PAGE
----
I notice little things, like the window boxes full of flowers on a neighbor’s house, or the small triangular garden in front of another’s, with beautiful standing stones separating the colorful native plants. I noticed the tree growing on the side of the road through a park, with the indentations of a now-gone vine winding around the trunk like a Maypole ribbon, or another tree with a thick vine still clinging to it that looks for all the world like a boa constrictor.
I noticed the emergence, after transplanting last year, of my giant yellow irises, which are indescribably intricate and beautiful (pictured above). Since I’m a mediocre gardener, the fact that they’re blooming at all is a small miracle.
The great blue herons are hard to miss, perched on their nests in the tops of the pine trees above a lake nearby. More subtle but just as beautiful are the red-winged blackbirds that flit around us and the unidentified bird we can see perched on her nest in the crotch of a tree along the road at eye level. Will be fun to see the babies emerge.
And fox sightings have become so common that I’m disappointed if I don’t see one every day.
I noticed that traffic on the main road through my neighborhood – full of academics and office workers – has been almost non-existent, while traffic across town, where more essential workers live, seems almost the same as always. I noticed that our air is much cleaner, but over there it’s not. I noticed that those neighborhoods are lower income and more people of color.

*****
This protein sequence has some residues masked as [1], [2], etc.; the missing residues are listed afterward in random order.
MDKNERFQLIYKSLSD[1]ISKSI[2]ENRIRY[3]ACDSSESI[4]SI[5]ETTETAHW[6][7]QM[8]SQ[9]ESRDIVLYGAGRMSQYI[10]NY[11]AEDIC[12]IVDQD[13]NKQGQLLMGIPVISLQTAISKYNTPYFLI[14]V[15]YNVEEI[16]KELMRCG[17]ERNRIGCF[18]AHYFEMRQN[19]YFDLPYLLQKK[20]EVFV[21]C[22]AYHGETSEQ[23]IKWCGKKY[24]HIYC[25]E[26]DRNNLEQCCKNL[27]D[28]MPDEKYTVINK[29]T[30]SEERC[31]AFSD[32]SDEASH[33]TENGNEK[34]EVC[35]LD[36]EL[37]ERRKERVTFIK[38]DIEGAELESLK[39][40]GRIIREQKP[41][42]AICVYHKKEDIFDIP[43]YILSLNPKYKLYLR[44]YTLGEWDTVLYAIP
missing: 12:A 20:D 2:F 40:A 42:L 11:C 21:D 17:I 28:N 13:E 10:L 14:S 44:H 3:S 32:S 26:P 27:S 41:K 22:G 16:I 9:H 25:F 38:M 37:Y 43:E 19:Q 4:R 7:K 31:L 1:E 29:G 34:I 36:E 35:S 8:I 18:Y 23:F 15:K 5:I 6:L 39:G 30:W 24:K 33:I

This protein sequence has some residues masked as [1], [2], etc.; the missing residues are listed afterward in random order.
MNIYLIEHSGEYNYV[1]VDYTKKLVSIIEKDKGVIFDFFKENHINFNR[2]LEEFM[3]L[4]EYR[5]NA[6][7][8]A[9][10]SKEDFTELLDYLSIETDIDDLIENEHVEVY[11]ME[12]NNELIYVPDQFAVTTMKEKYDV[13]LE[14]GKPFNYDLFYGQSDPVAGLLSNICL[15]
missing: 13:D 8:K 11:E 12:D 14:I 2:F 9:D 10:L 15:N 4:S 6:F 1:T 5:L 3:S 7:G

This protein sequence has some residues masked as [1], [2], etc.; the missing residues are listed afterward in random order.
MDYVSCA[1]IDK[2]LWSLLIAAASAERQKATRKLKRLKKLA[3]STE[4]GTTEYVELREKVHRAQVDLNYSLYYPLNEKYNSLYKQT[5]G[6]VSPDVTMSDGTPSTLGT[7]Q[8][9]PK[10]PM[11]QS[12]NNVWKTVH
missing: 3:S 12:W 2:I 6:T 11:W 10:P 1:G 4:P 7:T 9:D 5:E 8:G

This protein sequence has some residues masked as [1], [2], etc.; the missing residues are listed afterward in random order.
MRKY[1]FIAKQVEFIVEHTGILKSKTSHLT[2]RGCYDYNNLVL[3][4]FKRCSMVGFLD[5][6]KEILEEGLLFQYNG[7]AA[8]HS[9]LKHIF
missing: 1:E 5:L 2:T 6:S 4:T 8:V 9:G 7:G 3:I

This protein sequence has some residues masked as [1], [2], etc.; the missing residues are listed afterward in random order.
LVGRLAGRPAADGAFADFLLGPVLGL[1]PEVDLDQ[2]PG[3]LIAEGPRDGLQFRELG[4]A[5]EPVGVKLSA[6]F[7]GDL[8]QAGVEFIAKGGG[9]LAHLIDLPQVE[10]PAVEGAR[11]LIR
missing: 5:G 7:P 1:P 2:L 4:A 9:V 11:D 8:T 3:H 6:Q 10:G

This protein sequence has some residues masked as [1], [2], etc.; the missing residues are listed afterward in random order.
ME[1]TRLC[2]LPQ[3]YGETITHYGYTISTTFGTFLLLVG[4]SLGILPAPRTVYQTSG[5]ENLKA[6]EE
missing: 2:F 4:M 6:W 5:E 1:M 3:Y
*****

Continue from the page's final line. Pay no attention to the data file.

Last week I attended a nine-hour tribunal by Zoom on the efforts of a small, non-federally recognized tribe on the Tex-Mex border that is trying to stop a plethora of fracked gas infrastructure assaults and I noticed a different way of conducting meetings, a way that includes prayer and singing and enough time for speakers to tell their stories. It includes a holistic perception of animals, plants, rocks, and two-leggeds. I like that way.
I noticed that pipeline companies tend to name their life-destroying creations after indigenous nations: Iroquois, Algonquin, Dakota. As someone’s sign at a recent rally proclaimed: “Nothing Algonquin about it.”
I also noticed that the assault on black lives has continued apace. Here’s a link to a piece I wrote about my local connection to the killing of Ahmaud Arbery, which has been superseded by the police killing of George Floyd, videotaped by frantic bystanders and released immediately for all to see. Visit SURJ on Facebook for actions you can take.
The NY Times published data showing that about 1,100 people are killed every year in the U.S. by law enforcement officers, but we only hear about a tiny fraction of them. Alas, some of the cops are people of color themselves, who have decided they are blue before anything else.